Min­ing char­ter to re­main elu­sive in 2017?

Pos­si­ble de­merg­ers, re­struc­tur­ings and wran­gling with gov­ern­ment are all on the cards for the coun­try’s min­ing com­pa­nies.

Finweek English Edition - - THE WEEK - By David McKay

po­lit­i­cal in­trigue and cor­po­rate ma­noeu­vrings are likely to dom­i­nate South Africa’s min­ing sec­tor in 2017, with firms such as An­glo Amer­i­can, Glen­core and Gold Fields fea­tur­ing while Eskom and the elu­sive min­ing char­ter are also set to top the agenda.

Glen­core an­nounced it had come to the end of a re­struc­tur­ing in which it low­ered debt by roughly $10bn to about $16.5bn – a de­vel­op­ment that opened up the re­sump­tion of div­i­dend pay­ments start­ing with a $1bn pay­out this year.

The Switzer­land-based group also wasted no time look­ing for new as­sets. In De­cem­ber it un­veiled plans to buy a 19.5% stake in Rus­sian oil com­pany Ros­neft, as well as rais­ing the pos­si­bil­ity it could buy up shares it doesn’t al­ready own in Mu­tanda, a cop­per mine in the Demo­cratic Repub­lic of Congo.

These de­vel­op­ments alone have had an­a­lysts spec­u­lat­ing whether this sig­nals the end of the three- to four-year-long bear mar­ket in com­modi­ties, or whether it is just a mea­sure of the strength of Glen­core’s own as­set base. Re­gard­less, here are some of the other is­sues likely to fea­ture in 2017.

An­glo Amer­i­can:

2017 is a dou­bly im­por­tant year for the SA min­ing bell­wether: first, be­cause it turns 100 years old; sec­ond, the com­pany is due to hive off its coal, iron ore and man­ganese as­sets, pos­si­bly through a de­merger.

The in­vest­ment op­por­tu­nity is whether to hold on to shares in the de­merged en­tity should An­glo take this re­struc­tur­ing op­tion (in­stead of sell­ing its coal and iron ore as­sets, which might raise dif­fi­cult, head-spin­ning BEE chal­lenges).

De­merg­ers have done rel­a­tively well on the JSE. Shares in Sibanye Gold are twothirds higher since its cre­ation in 2012 while South32, built from the non-core as­sets of BHP Bil­li­ton, is 35% stronger. There’s a like­li­hood An­glo’s prog­eny might fare just as well.

The de­merger may also put a spring into An­glo’s step – al­ready the top-per­form­ing min­ing share in Lon­don last year – with an­a­lysts sug­gest­ing there could be a 20% up­lift in the stock.

Gold Fields and Sibanye Gold:

All eyes will be on Nick Hol­land, CEO of Gold Fields, in Fe­bru­ary when he un­veils new pro­duc­tion tar­gets and re­serves for the firm’s large SA as­set, South Deep, the last of the ma­jor Wit­wa­ter­srand gold ore­bod­ies.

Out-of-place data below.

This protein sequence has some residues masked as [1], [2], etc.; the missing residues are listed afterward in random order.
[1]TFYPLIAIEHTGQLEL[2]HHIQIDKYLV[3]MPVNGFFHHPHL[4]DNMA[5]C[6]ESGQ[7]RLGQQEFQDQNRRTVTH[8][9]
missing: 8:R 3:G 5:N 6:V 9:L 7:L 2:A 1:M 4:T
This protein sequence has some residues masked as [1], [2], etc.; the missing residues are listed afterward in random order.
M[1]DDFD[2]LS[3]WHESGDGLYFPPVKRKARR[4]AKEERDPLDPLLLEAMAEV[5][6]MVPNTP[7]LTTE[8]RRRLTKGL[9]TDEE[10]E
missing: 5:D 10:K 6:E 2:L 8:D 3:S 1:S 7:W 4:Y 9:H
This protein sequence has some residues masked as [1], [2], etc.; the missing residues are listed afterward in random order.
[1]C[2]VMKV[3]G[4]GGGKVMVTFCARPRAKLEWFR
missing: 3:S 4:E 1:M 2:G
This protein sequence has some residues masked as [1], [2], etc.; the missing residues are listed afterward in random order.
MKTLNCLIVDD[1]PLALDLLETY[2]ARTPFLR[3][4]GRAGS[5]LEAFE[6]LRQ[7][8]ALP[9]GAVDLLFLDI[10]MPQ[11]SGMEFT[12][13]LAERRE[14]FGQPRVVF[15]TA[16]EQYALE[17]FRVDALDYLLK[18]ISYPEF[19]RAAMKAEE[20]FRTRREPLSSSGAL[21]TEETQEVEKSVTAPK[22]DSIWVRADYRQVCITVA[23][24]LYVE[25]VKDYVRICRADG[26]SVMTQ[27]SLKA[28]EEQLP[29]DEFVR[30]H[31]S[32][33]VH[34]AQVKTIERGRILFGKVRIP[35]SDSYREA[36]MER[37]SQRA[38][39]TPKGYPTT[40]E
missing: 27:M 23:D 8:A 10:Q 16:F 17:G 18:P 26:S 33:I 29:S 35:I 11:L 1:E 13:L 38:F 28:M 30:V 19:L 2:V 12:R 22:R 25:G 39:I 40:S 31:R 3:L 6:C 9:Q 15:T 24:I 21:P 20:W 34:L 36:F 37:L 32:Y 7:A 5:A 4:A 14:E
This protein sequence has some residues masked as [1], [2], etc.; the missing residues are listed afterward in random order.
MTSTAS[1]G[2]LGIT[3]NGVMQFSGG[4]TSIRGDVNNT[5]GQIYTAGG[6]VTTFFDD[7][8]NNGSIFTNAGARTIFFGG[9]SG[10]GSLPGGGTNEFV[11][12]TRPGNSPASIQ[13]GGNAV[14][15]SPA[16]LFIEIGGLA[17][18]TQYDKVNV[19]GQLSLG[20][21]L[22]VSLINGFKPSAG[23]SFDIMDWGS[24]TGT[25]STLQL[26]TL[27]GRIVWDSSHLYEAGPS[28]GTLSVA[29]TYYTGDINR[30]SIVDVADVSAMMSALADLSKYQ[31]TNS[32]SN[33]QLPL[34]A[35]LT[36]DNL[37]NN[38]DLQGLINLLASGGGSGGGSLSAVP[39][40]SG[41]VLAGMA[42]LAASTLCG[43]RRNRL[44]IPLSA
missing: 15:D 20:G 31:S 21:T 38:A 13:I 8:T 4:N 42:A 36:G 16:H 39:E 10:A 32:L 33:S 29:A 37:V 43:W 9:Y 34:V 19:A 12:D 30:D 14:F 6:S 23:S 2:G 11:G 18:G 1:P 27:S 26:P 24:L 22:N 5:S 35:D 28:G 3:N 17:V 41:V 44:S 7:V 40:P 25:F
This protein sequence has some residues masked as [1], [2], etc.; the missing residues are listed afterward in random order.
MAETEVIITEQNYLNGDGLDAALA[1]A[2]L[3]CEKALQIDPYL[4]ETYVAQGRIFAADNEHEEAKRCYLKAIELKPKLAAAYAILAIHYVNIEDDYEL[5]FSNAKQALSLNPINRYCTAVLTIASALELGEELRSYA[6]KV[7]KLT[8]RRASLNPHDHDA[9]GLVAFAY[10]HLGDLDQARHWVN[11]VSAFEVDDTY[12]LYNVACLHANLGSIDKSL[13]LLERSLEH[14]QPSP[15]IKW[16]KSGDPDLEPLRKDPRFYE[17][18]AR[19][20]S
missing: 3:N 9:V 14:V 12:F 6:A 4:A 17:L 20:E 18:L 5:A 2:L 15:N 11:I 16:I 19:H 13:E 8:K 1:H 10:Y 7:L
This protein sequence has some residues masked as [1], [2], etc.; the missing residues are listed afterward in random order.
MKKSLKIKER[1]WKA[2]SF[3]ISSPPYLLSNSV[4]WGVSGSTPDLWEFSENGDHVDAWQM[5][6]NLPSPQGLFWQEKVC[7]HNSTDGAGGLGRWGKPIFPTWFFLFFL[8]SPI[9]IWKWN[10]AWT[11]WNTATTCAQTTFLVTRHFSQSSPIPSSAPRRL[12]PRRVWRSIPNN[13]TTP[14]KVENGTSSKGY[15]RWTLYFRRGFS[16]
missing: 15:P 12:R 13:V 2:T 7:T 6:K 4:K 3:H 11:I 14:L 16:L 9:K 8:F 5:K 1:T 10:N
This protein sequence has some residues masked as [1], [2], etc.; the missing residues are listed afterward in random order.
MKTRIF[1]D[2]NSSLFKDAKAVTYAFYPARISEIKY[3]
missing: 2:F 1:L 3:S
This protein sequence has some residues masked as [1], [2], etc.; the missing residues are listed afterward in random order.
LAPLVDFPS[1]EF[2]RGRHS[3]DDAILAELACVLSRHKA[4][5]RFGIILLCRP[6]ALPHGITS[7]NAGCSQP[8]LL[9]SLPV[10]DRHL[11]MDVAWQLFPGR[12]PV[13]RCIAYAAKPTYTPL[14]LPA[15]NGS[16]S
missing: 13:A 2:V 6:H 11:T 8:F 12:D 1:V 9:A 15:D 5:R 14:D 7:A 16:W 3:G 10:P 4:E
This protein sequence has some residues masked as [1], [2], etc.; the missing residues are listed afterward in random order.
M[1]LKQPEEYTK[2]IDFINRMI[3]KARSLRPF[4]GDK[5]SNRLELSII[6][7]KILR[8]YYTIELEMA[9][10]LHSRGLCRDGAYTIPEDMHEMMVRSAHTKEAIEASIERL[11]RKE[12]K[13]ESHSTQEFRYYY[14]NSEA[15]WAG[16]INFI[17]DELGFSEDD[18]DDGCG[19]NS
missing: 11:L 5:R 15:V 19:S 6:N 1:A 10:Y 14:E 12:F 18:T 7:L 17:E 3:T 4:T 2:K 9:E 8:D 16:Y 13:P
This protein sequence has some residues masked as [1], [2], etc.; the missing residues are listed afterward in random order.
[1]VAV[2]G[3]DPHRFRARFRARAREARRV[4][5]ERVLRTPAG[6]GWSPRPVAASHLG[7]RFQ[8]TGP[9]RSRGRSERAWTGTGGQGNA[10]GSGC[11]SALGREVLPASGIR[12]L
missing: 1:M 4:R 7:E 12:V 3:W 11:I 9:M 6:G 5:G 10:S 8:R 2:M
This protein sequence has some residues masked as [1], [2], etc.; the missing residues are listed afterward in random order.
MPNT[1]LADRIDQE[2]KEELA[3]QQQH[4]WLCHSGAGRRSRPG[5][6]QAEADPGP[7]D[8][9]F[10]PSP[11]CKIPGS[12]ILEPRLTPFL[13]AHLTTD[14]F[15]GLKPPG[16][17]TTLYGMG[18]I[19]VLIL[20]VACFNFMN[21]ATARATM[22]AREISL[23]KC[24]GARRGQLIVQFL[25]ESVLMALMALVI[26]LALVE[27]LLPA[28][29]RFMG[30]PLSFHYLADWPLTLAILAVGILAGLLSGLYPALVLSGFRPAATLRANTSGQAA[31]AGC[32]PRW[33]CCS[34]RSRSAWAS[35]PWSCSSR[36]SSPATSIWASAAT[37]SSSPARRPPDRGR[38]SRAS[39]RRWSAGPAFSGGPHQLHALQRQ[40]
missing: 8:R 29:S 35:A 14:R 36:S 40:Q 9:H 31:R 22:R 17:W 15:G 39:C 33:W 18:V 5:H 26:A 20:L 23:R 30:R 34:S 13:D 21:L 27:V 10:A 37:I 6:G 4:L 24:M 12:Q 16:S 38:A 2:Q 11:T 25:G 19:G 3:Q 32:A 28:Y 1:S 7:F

The ex­pec­ta­tion is that pro­duc­tion could be sig­nif­i­cantly re­duced from the yearly tar­get of 650 000 to 700 000 ounces, which is cur­rently in the com­pany’s plans, while the as­set’s life of mine could also be low­ered.

While shares in Gold Fields could be knocked on this bad news, ev­i­dence of more re­al­is­tic pro­duc­tion and cost tar­gets could see the project fi­nally con­tribut­ing to Gold Fields’ bot­tom line.

Be­ware, how­ever, that a down­grade in South Deep’s pro­duc­tive power will put a new spin on Gold Fields’ some­what ag­gres­sive merger and ac­qui­si­tion strat­egy of 2016, in which it promised to spend $1.4bn over eight years at its Ghana mine, Da­mang, as well as $268m for a 50% par­tic­i­pa­tion in the Gruyere gold project in Western Aus­tralia.

A fur­ther joint $1bn bid may also be made by Gold Fields for Kirk­land Gold if that firm’s share­hold­ers re­ject its own ex­pan­sion plans. Bid­ding for Kirk­land would cap a mas­sive out­lay for Gold Fields and place pres­sure on its op­er­at­ing team to make good on its in­vest­ments.

The ef­forts of Gold Fields will be mir­rored in some way by Sibanye Gold, which is hop­ing share­hold­ers will ap­prove its R30bn bid for Still­wa­ter Min­ing Com­pany, a US pal­la­dium and plat­inum firm – a piece of cor­po­rate sor­cery that will in­volve a min­i­mum R10.3bn rights of­fer.

Neal Frone­man, Sibanye CEO, may not stop there, hav­ing tellingly re­marked that own­ing Still­wa­ter would put Sibanye in pos­ses­sion of dol­lar rev­enues that would lower the com­pany’s cost of debt – a sig­nal that the ex­pan­sion is not over (hav­ing al­ready bought Aquar­ius Plat­inum and Rusten­burg Plat­inum Mines).

Frone­man’s cor­po­rate odyssey is also partly in­formed by dis­af­fec­tion with the busi­ness cli­mate in SA min­ing. He com­mented at the end of last year that the coun­try’s min­ing sec­tor was close to break­ing point ow­ing to de­lays with the min­ing char­ter and state cap­ture.

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